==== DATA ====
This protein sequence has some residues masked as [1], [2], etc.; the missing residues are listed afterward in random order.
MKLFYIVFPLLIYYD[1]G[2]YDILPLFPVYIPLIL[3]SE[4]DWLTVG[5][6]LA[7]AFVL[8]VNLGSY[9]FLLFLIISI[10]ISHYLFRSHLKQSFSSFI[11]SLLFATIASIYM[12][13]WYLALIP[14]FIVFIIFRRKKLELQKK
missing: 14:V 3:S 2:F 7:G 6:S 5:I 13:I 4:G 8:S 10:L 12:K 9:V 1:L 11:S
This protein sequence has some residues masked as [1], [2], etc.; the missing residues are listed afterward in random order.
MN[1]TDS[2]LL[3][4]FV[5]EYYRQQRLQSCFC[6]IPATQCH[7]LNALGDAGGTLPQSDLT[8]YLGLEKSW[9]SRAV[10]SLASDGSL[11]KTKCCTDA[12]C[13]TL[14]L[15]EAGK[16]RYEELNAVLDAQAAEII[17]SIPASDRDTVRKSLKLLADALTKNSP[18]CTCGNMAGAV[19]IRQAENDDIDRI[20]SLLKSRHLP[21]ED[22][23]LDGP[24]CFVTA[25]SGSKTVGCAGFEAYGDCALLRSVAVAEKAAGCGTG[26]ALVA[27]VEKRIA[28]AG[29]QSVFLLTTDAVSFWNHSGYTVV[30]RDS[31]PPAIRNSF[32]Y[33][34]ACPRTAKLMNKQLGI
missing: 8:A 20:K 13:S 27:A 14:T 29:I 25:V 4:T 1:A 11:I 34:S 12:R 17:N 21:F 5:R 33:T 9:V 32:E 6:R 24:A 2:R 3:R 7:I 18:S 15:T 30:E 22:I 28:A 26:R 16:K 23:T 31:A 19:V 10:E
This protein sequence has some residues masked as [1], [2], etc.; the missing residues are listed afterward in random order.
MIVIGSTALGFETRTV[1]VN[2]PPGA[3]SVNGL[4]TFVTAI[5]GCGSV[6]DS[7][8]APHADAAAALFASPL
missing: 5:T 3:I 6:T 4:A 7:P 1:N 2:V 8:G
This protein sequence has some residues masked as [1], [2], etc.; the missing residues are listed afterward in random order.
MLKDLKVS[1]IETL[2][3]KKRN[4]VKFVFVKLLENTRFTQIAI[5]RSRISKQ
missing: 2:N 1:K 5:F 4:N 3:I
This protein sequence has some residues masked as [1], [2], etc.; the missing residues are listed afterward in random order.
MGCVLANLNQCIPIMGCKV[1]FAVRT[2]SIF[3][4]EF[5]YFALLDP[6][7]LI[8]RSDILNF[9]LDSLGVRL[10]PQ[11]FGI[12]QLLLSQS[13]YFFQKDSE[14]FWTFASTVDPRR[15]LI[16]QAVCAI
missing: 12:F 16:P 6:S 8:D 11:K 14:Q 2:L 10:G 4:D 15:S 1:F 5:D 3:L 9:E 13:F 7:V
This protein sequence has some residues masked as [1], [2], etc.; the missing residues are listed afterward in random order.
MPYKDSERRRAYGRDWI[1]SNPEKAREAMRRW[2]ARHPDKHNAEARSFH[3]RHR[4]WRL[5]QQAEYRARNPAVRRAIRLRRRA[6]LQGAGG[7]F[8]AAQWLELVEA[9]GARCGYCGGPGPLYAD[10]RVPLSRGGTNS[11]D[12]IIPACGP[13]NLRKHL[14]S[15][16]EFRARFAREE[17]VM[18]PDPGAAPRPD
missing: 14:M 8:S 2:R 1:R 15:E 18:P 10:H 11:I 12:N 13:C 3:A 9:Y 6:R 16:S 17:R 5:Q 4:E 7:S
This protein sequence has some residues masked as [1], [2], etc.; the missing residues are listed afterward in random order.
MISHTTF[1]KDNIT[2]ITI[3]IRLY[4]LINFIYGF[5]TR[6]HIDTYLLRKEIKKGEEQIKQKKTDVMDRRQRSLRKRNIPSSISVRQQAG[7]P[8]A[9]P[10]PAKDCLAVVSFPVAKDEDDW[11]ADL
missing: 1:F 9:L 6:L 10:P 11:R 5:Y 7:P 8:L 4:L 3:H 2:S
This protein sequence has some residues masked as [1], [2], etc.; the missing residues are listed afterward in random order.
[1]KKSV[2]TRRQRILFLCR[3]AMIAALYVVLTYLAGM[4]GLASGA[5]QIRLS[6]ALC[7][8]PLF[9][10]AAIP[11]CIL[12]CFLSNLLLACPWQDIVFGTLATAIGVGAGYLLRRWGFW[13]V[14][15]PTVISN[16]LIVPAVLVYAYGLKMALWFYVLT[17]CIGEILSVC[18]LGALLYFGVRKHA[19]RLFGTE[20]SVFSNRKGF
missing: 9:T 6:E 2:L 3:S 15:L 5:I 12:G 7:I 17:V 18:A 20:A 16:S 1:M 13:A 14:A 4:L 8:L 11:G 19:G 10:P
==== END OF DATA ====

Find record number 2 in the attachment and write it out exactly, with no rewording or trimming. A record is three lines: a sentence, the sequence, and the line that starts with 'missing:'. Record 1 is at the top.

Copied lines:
This protein sequence has some residues masked as [1], [2], etc.; the missing residues are listed afterward in random order.
MN[1]TDS[2]LL[3][4]FV[5]EYYRQQRLQSCFC[6]IPATQCH[7]LNALGDAGGTLPQSDLT[8]YLGLEKSW[9]SRAV[10]SLASDGSL[11]KTKCCTDA[12]C[13]TL[14]L[15]EAGK[16]RYEELNAVLDAQAAEII[17]SIPASDRDTVRKSLKLLADALTKNSP[18]CTCGNMAGAV[19]IRQAENDDIDRI[20]SLLKSRHLP[21]ED[22][23]LDGP[24]CFVTA[25]SGSKTVGCAGFEAYGDCALLRSVAVAEKAAGCGTG[26]ALVA[27]VEKRIA[28]AG[29]QSVFLLTTDAVSFWNHSGYTVV[30]RDS[31]PPAIRNSF[32]Y[33][34]ACPRTAKLMNKQLGI
missing: 8:A 20:K 13:S 27:A 14:T 29:I 25:V 4:T 1:A 11:I 34:S 12:R 17:N 21:F 5:R 33:T 9:V 32:E 6:R 24:A 2:R 3:R 7:I 18:S 15:T 30:E 22:I 28:A 26:R 16:K 23:T 31:A 19:V 10:E